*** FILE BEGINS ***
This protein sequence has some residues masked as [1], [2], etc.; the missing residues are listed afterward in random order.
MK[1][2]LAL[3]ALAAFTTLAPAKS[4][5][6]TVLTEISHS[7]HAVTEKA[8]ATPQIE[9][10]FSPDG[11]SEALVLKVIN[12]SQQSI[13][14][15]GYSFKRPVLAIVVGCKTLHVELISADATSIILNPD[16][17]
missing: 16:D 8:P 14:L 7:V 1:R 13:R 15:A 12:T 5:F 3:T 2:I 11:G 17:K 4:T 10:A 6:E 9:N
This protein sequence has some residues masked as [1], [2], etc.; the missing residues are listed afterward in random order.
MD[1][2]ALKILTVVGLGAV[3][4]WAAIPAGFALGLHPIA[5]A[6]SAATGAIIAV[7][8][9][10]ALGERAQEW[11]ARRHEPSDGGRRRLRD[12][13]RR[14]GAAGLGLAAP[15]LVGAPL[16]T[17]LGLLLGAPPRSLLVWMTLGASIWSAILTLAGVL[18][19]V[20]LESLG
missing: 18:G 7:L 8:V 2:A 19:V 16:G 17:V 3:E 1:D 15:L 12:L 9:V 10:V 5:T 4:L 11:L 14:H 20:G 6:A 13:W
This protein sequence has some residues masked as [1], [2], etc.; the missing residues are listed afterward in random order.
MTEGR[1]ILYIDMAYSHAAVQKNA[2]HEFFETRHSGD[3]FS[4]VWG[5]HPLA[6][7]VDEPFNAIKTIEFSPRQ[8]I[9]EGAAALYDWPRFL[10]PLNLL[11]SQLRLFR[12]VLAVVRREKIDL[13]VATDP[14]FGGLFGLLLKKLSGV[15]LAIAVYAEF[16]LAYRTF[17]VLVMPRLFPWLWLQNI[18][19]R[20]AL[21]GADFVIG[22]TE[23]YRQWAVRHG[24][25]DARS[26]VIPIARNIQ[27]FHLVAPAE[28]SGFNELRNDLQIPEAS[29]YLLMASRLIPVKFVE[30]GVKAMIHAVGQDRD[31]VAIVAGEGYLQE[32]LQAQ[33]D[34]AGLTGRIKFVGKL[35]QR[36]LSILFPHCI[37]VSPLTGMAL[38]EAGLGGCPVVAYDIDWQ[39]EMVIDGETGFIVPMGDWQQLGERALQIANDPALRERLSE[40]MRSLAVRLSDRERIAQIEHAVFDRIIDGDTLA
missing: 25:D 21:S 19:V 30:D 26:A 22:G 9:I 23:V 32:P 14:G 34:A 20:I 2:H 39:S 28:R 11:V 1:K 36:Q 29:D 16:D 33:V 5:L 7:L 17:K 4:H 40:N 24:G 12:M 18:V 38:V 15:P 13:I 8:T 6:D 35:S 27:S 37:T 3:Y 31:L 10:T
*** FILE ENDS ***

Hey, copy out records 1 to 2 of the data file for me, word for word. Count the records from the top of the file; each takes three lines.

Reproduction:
This protein sequence has some residues masked as [1], [2], etc.; the missing residues are listed afterward in random order.
MK[1][2]LAL[3]ALAAFTTLAPAKS[4][5][6]TVLTEISHS[7]HAVTEKA[8]ATPQIE[9][10]FSPDG[11]SEALVLKVIN[12]SQQSI[13][14][15]GYSFKRPVLAIVVGCKTLHVELISADATSIILNPD[16][17]
missing: 16:D 8:P 14:L 7:V 1:R 13:R 15:A 12:T 5:F 3:T 2:I 11:G 17:K 4:T 10:A 6:E 9:N
This protein sequence has some residues masked as [1], [2], etc.; the missing residues are listed afterward in random order.
MD[1][2]ALKILTVVGLGAV[3][4]WAAIPAGFALGLHPIA[5]A[6]SAATGAIIAV[7][8][9][10]ALGERAQEW[11]ARRHEPSDGGRRRLRD[12][13]RR[14]GAAGLGLAAP[15]LVGAPL[16]T[17]LGLLLGAPPRSLLVWMTLGASIWSAILTLAGVL[18][19]V[20]LESLG
missing: 18:G 7:L 8:V 2:A 19:V 16:G 17:V 3:E 1:D 15:L 12:L 9:V 10:V 5:T 4:L 11:L 14:H 20:G 6:A 13:W